Can it be time to think about winter? Already? Autumn has just arrived. No need to rush the seasons. But that’s not what Dick Campbell thinks. His mind is already fixed on frigid mornings, icy winds, and snow-filled streets. That’s because Dick is the coordinator along the Connecticut shoreline and Connecticut River valley for Warm the Children, an organization that provides youngsters with warm winter clothes. Dick’s territory encompasses Essex, Chester, Deep River, Killingworth, Old Saybrook, Westbrook, Clinton, Lyme, and Old Lyme.
Warm the Children gets the names of families with youngsters in need of snow jackets, boots, mittens, and all the gear that’s a part of winter dressing from the social service directors in each town. Then a volunteer from Warm the Children contacts the designated family and sets up a time to meet at Walmart, which the local organization uses for shopping.
For youngsters between the ages of 4 and 18, the local branch of Warm the Children allocates $80 for shopping. For children under four, the figure is $40. The volunteer shopper accompanies the family to Walmart to pick appropriate items.
“It is very exciting, very rewarding to see the kids pick the jacket they want, the color they want, the right size instead of a hand-me-down. For some, it is the first time they have ever had a new jacket of their own,” Dick says.
According to Lynn Fairfield-Sonn, director of development and community relations for the Child & Family Agency (CFA), which administers this area’s funds for Warm the Children, last year the organization helped 216 families in the valley-shore area, providing warm winter clothing for 443 children. CFA has facilities in Essex, New London, and Groton. Essex resident Beebe Miller, a CFA auxiliary member, will be working with Dick on the program.
Mack Stewart, a former newspaperman who lives in Higganum, started warm the children in l988 when he was publisher of the Torrington Register-Citizen. He had driven by a bus stop and seen youngsters shivering as they waited for the school bus and thought the paper could sponsor a clothing drive. He called the drive Warm the Children. In l991, when he was editor and publisher of the Middletown Press, he once again used the newspaper as vehicle to raise funds for warm winter clothes for youngsters. Two years later, in l993, now retired, Stewart had the time to expand the Warm the Children program to other newspapers. Now, the group has 29 programs in 11 states.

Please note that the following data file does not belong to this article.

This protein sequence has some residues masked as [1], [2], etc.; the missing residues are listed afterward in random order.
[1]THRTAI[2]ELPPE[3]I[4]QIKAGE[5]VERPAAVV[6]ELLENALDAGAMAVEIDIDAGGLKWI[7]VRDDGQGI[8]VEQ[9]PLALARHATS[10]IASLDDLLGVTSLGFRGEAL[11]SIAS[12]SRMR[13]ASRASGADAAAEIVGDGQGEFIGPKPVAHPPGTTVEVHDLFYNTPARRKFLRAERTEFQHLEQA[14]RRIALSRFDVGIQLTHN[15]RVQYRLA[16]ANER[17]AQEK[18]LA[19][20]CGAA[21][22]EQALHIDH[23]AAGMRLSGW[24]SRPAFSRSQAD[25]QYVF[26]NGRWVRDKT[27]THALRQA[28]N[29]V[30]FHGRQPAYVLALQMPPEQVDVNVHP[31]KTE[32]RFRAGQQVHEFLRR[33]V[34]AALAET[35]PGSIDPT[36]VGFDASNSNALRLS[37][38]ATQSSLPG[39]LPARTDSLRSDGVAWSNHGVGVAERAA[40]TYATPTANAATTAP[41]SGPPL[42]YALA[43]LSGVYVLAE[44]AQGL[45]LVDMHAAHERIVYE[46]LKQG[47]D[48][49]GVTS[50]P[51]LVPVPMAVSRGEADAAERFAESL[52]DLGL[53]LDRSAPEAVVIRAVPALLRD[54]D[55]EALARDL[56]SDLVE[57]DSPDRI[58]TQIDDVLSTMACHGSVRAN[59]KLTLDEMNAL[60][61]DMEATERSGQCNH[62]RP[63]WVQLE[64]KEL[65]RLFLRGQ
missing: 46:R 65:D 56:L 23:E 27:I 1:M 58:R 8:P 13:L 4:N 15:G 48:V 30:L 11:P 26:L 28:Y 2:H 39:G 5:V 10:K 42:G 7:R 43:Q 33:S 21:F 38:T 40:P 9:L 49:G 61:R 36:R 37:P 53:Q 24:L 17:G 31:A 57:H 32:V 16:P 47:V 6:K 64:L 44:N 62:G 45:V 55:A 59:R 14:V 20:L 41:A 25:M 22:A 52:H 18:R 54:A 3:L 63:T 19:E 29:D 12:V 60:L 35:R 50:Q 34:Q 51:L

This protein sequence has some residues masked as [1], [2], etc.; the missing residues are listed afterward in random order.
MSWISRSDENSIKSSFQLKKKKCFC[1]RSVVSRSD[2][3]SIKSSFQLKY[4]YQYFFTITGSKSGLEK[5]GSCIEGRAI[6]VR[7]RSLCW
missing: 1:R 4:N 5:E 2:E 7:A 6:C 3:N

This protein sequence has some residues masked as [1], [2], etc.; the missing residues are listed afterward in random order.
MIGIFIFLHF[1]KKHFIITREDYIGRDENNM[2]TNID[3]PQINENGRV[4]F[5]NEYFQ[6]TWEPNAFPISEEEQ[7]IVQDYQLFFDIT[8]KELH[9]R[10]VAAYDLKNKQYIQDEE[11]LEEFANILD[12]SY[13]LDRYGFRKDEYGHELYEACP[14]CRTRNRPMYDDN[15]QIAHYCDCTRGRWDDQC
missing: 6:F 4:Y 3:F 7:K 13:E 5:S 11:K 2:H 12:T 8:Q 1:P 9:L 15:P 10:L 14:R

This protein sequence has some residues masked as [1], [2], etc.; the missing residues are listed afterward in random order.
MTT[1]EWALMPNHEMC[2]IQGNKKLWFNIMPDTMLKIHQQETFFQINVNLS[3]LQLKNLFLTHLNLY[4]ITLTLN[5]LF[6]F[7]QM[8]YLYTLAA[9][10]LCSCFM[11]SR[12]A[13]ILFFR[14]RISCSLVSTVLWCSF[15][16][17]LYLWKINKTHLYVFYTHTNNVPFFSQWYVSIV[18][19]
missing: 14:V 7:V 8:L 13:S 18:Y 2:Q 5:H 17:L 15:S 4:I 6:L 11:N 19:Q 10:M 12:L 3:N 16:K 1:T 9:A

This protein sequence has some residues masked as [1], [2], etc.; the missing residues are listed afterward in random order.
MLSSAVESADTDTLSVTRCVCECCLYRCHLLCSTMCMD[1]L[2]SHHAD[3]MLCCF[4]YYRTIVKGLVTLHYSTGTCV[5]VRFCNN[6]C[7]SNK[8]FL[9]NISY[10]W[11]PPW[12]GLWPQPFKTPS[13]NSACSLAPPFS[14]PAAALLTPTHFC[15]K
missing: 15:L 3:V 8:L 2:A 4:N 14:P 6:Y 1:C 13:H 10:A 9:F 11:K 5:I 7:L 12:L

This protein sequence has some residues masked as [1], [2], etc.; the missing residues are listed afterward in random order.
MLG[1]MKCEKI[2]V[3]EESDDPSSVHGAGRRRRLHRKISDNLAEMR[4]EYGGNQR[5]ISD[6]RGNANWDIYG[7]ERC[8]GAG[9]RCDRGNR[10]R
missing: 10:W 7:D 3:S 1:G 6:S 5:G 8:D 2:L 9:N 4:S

Fundraising has reflected Stewart’s longtime associating with the publishing business. Newspaper run advertisements for Warm the Children as a public service and the resulting donations have been the organizations major source of funds. Warm the Children takes no money at all from donations for overhead or administrative fees.
“It’s a good thing for everybody. Newspaper readers like the idea that the paper is doing things for the community, not just to make money,” Stewart says. (The Courier/Zip06.com has regularly run public service advertisements for Warm the Children.)
Still, as the internet changes the way people get their news, Fairfield-Sonn added that CFA and Warm the Children would be exploring with Dick ways to raise money online as well as through traditional news sources.
“They are both wonderful guys, Dick Campbell and Mack Stewart,” says Fairfield-Sonn.
Dick got involved in Warm the Children through Stewart, one of his regular golf partners. Some six or seven years ago, Stewart mentioned that the Warm the Children coordinator for the valley-shore area was leaving and he needed somebody to step in.
“I just thought I’d help,” Dick says.
He is still helping and he is still playing golf, though he readily points out the problems with his game.
“I can’t keep my head down, and I can’t stay back,” he says. “But it’s nice to be out in the good weather. If the weather isn’t good, we don’t play.”
Dick makes all the arrangements for the purchase orders to Walmart and assigns volunteer shoppers to accompany Warm the Children beneficiaries to the store. He makes sure the shopper doesn’t come from the same town as the recipient to minimize any sensitivity that recognition in other activities might create. He sends all shoppers an introductory packet so they will know what the job entails.
“No party dresses, no toys, no box of chocolates, [just] warm winter clothes,” says Dick, who is also a shopper himself.
In addition to his work with Warm the Children, Dick is also a active member of the Lions Club in Old Saybrook where he lives, involved both in the local telephone directory the group publishes annually and in its vision screening programs. He notes that the Lions will do a vision screening at Goodwin School in Old Saybrook on Tuesday, Oct. 24.
At least three afternoons a week he is in Deep River, picking up his granddaughter from elementary school. He says his grandchildren occasionally tease him about the Boston accent that decades of living in Connecticut have not erased.
“They ask me to say ‘popcorn.’ I do and I can’t understand what’s wrong with the way I say it,” he admits.
Dick, who is now retired, spent his professional life as an engineer, for the last decades focusing on compliance with safety regulations. Now, however, his interest is in community service.
“It’s what the Lions do. It’s what Warm the Children does,” he says. It gives you a very rewarding feeling to be involved in these things.”
To learn more about Warm the Children, visit warmthechildren.org. Checks made out to Warm the Children may be sent to: P.O. Box 603, Essex, CT 06426.